Ben Wheatley Produced Thriller 'Tank 432' Raises Many Questions, Provides Few Answers [Review]

MONTREAL — When a film is cited as an example of British independent cinema, one normally anticipates it having some recognizable affinity with the tradition of kitchen sink realism. Certainly, there is a relevant psychological dimension to Nick Gillespie’s “Tank 432,” which received its World Premiere at the Fantasia Film Festival. However, the more obvious link —especially to the world-famous, genre-literate Fantasia audience — is to the work of prolific cult director Ben Wheatley, who conveniently serves as co-producer on “Tank 432.” This Wheatley-esque quality is found in Gillespie’s willingness to find inspiration in other, more esoteric strains of British filmmaking, such as “The Wicker Man” or the films of Alan Clarke (recently rehabilitated in a mammoth home-video effort on the part of the British Film Institute). The end result is ostensibly a war film with horror, sci-fi and psychological thriller elements, beginning and ending in media res and raising far more questions than it answers.

The plot of “Tank 432” is relatively skeletal; the group of soldiers and their two prisoners in orange jumpsuits find themselves in a rural landscape, pursued by a sinister figure in a gas mask until they are forced to seek refuge in — you guessed it — a tank. Narrative details come slow and in a fog of confusion as key information is withheld only to be doled out at key moments, if at all: who the captives are, who (or what) is the aggressor and exactly what the military conflict is and this unit’s specific mission.

The most obvious clue that the film is meant to be taking place in the future, perhaps a post-apocalyptic one, is the locale. Even if “Tank 432” draws convenient parallels to contemporary battlefield ethics through overtly masculine behavior and the treatment of prisoners of war, this is either down the road or, in homage to Brit dystopian classic “It Happened Here,” a parallel (perhaps Brexit-ravaged) United Kingdom. That even this is left obscure speaks to the air of ambiguity that is sustained over the course of the movie. The audience is only offered as much insight to the context of the film as can be provided in the short distance between the woods, an industrial site, a tank in a field and an 80-odd-minute runtime.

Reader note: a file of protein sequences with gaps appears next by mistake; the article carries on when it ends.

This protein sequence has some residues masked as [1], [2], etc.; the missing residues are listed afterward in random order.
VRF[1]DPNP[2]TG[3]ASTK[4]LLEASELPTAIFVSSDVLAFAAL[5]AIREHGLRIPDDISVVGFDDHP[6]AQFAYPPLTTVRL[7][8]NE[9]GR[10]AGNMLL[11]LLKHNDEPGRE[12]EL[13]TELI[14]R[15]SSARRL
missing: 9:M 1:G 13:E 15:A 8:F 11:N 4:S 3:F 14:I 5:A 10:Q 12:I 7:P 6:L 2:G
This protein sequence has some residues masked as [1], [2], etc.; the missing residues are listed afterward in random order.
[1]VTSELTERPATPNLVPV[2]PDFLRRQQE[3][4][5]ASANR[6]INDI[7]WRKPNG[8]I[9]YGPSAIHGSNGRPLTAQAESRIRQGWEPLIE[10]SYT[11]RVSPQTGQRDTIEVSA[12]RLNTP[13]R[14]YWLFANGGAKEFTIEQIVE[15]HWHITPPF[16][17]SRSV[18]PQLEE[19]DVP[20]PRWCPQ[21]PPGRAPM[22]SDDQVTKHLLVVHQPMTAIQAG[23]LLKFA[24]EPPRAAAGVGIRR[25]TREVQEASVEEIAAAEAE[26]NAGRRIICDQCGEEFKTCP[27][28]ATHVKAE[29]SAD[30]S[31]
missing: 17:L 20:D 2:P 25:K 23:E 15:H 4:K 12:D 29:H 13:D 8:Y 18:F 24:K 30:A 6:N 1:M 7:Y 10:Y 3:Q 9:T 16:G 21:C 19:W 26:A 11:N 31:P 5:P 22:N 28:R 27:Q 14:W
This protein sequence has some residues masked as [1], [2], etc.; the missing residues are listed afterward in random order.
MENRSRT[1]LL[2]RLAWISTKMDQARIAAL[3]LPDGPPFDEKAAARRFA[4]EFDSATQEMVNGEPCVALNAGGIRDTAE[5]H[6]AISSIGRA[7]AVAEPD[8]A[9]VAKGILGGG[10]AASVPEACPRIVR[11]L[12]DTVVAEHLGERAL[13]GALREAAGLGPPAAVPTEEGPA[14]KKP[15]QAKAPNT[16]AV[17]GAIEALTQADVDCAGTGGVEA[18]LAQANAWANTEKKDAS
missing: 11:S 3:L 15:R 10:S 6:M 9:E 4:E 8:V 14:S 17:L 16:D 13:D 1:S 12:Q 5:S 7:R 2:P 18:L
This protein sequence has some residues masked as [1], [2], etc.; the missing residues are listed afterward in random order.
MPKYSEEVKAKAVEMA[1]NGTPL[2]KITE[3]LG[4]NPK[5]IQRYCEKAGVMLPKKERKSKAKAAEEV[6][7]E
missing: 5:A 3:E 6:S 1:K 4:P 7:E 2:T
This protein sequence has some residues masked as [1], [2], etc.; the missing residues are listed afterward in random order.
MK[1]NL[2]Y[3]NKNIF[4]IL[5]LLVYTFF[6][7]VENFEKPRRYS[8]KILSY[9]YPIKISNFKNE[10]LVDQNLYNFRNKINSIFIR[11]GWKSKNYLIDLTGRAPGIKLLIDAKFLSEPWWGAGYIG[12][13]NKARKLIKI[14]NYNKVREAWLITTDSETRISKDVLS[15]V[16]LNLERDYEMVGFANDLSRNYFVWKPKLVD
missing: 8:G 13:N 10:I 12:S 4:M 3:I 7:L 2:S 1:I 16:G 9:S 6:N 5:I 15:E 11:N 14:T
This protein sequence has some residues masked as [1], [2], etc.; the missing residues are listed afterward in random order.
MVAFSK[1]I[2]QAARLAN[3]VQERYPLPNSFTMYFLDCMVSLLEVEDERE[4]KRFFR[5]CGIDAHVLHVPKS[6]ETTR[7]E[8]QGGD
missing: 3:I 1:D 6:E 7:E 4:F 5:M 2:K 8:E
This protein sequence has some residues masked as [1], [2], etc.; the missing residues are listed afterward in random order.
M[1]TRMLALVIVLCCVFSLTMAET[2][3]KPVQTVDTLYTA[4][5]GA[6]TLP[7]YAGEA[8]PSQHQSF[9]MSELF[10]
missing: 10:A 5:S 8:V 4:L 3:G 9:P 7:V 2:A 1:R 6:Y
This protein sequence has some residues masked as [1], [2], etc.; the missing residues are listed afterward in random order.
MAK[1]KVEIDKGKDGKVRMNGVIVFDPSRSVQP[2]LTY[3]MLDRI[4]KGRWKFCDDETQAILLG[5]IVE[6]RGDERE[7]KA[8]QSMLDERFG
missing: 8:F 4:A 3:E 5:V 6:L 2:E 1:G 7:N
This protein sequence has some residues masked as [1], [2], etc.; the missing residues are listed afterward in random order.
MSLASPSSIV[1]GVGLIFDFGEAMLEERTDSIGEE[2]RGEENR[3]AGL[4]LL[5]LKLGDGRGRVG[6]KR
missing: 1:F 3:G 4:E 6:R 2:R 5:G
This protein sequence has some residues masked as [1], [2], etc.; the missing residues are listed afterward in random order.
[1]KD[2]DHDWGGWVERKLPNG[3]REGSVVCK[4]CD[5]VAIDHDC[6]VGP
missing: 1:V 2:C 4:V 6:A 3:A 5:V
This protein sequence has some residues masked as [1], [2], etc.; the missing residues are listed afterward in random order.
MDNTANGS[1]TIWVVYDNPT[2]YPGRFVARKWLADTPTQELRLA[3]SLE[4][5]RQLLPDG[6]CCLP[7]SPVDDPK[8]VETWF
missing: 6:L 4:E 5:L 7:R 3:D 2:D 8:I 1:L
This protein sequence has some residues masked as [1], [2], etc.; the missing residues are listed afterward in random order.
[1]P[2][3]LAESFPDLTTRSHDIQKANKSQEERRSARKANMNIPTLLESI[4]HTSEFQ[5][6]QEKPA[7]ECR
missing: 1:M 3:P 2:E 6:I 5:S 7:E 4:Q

The soldiers themselves are certainly stock types: morally torn Reeves (Rupert Evans), gruff leader Smith (Gordon Kennedy), medic and token female soldier Karlsson (Deirdre Mullins) and scenery-chewer Capper (Wheatley regular Michael Smiley). They also have with them their “cargo,” two hooded prisoners (the gender reveal of them projects an air of misogyny onto the film) and they later add a hysterical young woman (Alex Rose March), discovered in a shipping container. All of these characters may as well be acting out roles in a play, and “Tank 432” could easily be reimagined for the stage; casting more memorable actors there wouldn’t be much of a challenge.

Tank 432The largest barrier taking the film from screen-to-stage would be Gillespie’s atmospheric style which, if not unprecedented, comes the closest to realizing his ambition of “being experimental and trying new things,” as he articulated in his introduction to the movie. The film’s reprised mood setting images — the screen filling with a red liquid, close-ups of blooming flowers, cigarettes igniting — serve as short-hand for cinematic poetry and bring the film closer to its psychological instability.

More important is the sound design, with off-screen gunfire and eerie noises driving the characters to seek refuge in the eponymous tank. More than a cheap (budgetary) trick played on the audience, Gillespie uses the sonic landscape to encourage the viewer to question the substance of the film’s reality. As might be guessed, the creature of the piece is largely a formal construction realized through editing and sound. As they first glimpse from a distance, the soldiers seemed to be stalked by an unstoppable opponent in a gas mask with the indication that it may not be alone. As the noose tightens and the heroes (those that remain, anyway) are trapped in the tank and left to parse out their circumstance, the figure is given a much more frightening close-up through the war machine’s viewfinder. Certainly this selective deployment is meant to maintain a certain level of psychological tension, but it is unfortunate that this is the only opportunity the film takes to revel in its creature design.

The most instinctual measure of the success of “Tank 432” is how satisfying the inevitable twist is. A handful of nagging questions — who is the monster(s), what is the significance of the “cargo” and how did the woman find herself in a box on an abandoned industrial site — build expectations as the minutes pass. In this regard, the film’s conclusion is neither too surprising nor is does it necessarily betray the bread-crumb trail that Gillespie has laid. Even some of the more inane behavior up to that point (keep an eye on Karlsson, who seems to solve every medical issue with the same inoculation) plays into the denouement.

That said, if the film’s climax comes off as thematically clear — an outgrowth of the tension heretofore developed — it otherwise leaves an aftertaste of slightness. The film, with its largely unrealized context, would in retrospect play better a half-hour shorter as an episode of an anthology TV series, and likely better serve director Gillespie’s career ambitions. On this scale, “Tank 432” is most likely to end up as debris on the VOD battlefield. [C+]

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